290216 Eating clean

290216 Eating clean

The experts at Tufts University set out the basic principles of eating clean as described in the book Eating Clean for Dummies. These are simple, common sense, guidelines that follow good dietary advice.

Start out with whole foods, preferably right from the farm that produced them. These would include such food items as whole fruits, vegetables, whole grains, and chemical free meat. Included in this area will be low fat dairy products, unsalted nuts (Costco sells these and they are delicious) and many varieties of seeds.

Some people believe that if the food is frozen, it detracts from the nutrients. This is not so, because by neglecting the frozen food isle in the store, you miss the great food choices such as the countless fruits and vegetables available there. Don’t forget the canned beans either. Rinse the liquid off of them first and then have at it in your salads or other dishes.

The most recommended advice from numerous sources is to avoid processed foods. This means any food with a label on it. If you actually do this, you miss out on many healthful options. For example, sugar is processed but so are the other options that are sugar such as agave syrup, fruit concentrate, or honey. The message here is to lower your intake of sugar regardless of its source.

Eating clean means figuring out what are the best options for your eating habits. Some have success grazing all day with five to six small meals during the day. Others stick to a more traditional three meals, with healthy snacks between them. Just make sure the food you eat is more nutrient dense with fewer unhealthy fats, less sugar, and lower sodium contents.

Whether you like to cook or don’t like to cook, the fact of the matter is if you cook your own food, you decide the contents. This can mean less sugar, less fat and less sodium in each meal all of which contribute to a healthier eating style. Plus you may save money too.

The last bit of advice from the experts at Tufts University is to make healthy food choice every day. Choose from the tremendous options of foods in the stores and make certain to get all three categories in your meals. These include the lean proteins found in fish, chicken, and vegetables. Stock up on whole grains of all sorts and use them in your cooking along with high fiber carbs and unsaturated fats[1].

Alter your eating habits one at a time; soon you will notice the benefits of the changes in your health and overall self-confidence.

[1] http://www.mayoclinic.org/healthy-lifestyle/nutrition-and-healthy-eating/in-depth/fat/art-20045550

Monounsaturated fatty acids. This is a type of fat found in a variety of foods and oils. Studies show that eating foods rich in monounsaturated fatty acids improves blood cholesterol levels, which can decrease your risk of heart disease. Research also shows that these fatty acids may benefit insulin levels and blood sugar control, which can be especially helpful if you have type 2 diabetes.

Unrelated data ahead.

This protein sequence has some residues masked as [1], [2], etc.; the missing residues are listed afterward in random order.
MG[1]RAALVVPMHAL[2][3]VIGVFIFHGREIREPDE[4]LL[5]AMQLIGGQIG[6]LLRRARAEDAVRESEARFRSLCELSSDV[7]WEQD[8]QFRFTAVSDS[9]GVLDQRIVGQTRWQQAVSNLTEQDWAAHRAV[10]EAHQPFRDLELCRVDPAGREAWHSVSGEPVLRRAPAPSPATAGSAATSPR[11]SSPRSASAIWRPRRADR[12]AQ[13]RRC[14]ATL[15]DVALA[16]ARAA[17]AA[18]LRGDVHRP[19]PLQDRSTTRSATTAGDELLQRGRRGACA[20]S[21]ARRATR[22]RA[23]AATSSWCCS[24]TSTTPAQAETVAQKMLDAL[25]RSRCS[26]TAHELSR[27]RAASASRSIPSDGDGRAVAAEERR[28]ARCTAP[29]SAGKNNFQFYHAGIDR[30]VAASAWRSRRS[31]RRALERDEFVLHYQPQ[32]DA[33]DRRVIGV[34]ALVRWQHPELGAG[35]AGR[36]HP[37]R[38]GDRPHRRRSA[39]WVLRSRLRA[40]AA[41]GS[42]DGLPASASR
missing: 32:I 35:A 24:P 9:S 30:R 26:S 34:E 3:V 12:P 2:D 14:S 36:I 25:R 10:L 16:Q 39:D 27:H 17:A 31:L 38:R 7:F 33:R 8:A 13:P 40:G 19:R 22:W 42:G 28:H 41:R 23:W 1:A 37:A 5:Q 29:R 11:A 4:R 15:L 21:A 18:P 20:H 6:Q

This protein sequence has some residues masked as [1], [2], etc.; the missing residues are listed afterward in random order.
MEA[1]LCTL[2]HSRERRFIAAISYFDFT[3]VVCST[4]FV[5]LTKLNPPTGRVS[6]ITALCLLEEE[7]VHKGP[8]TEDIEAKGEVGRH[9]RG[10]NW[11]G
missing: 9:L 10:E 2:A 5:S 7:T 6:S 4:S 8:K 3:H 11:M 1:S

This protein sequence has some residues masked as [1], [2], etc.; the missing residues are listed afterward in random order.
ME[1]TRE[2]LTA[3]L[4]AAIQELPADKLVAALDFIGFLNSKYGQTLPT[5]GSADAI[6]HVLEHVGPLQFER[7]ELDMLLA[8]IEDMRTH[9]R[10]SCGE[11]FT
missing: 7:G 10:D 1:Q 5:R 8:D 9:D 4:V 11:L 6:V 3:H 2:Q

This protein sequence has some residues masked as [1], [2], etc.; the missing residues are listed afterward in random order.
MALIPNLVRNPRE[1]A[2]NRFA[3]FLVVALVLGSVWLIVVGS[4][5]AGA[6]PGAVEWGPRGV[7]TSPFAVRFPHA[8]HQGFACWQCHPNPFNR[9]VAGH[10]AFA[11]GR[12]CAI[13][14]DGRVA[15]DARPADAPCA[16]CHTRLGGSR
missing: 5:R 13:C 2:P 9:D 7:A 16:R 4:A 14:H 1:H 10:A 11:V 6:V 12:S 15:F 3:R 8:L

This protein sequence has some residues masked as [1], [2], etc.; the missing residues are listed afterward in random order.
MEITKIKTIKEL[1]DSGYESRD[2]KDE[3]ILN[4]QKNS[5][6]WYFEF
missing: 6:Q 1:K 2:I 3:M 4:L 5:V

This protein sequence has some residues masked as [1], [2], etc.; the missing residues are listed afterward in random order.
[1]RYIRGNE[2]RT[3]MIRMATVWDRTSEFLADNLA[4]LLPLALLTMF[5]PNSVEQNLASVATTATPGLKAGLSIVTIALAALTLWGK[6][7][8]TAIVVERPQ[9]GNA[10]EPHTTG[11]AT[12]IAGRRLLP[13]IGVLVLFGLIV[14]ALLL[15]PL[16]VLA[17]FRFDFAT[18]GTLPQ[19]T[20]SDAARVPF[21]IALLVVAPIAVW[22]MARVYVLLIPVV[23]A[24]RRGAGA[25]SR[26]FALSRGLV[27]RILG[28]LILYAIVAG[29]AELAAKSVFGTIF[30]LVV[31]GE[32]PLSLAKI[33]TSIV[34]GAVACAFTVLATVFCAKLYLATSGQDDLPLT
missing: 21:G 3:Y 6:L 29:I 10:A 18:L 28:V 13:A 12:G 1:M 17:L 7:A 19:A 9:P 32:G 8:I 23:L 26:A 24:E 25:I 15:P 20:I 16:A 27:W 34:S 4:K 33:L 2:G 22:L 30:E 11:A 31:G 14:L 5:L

040913 Increase your diabetes protection by lifting weights-part one

Increase your diabetes protection by lifting weights

In a joint study conducted by Harvard and the University of Southern Denmark was found that men who lifted weights were able to significantly cut their risk of developing diabetes. Simply put, if you are unable to do aerobic exercise, then start hitting the gym and begin building up your lean muscle mass.

Our body relies on glucose, a basic fuel that originates from the starches and sugars we eat, to function. Once in our system, insulin transports glucose from your blood into the cells of your body. However, if the pancreas is not producing enough insulin or if your cells, for some reason, are ignoring the insulin you may develop type II diabetes.

The biggest a known risk factor of type II diabetes is being overweight. And being overweight, in the majority of cases, boils down to the deadly trio of too much food, too much drink and too little physical activity. For a long time we have known that aerobic activity uses up a lot of energy which in turn can be used to help weight loss and lower diabetes risk.

One study found that men doing 150 minutes a week of aerobics were able to reduce or diabetes risk by 52%. It would be no stretch to apply similar findings to women. Yet there are some who are unable to do aerobics and for them lifting weights may be the answer.

A new study found that men who strength trained 150 minutes a week realized a 34% risk reduction for diabetes even if they did no aerobics.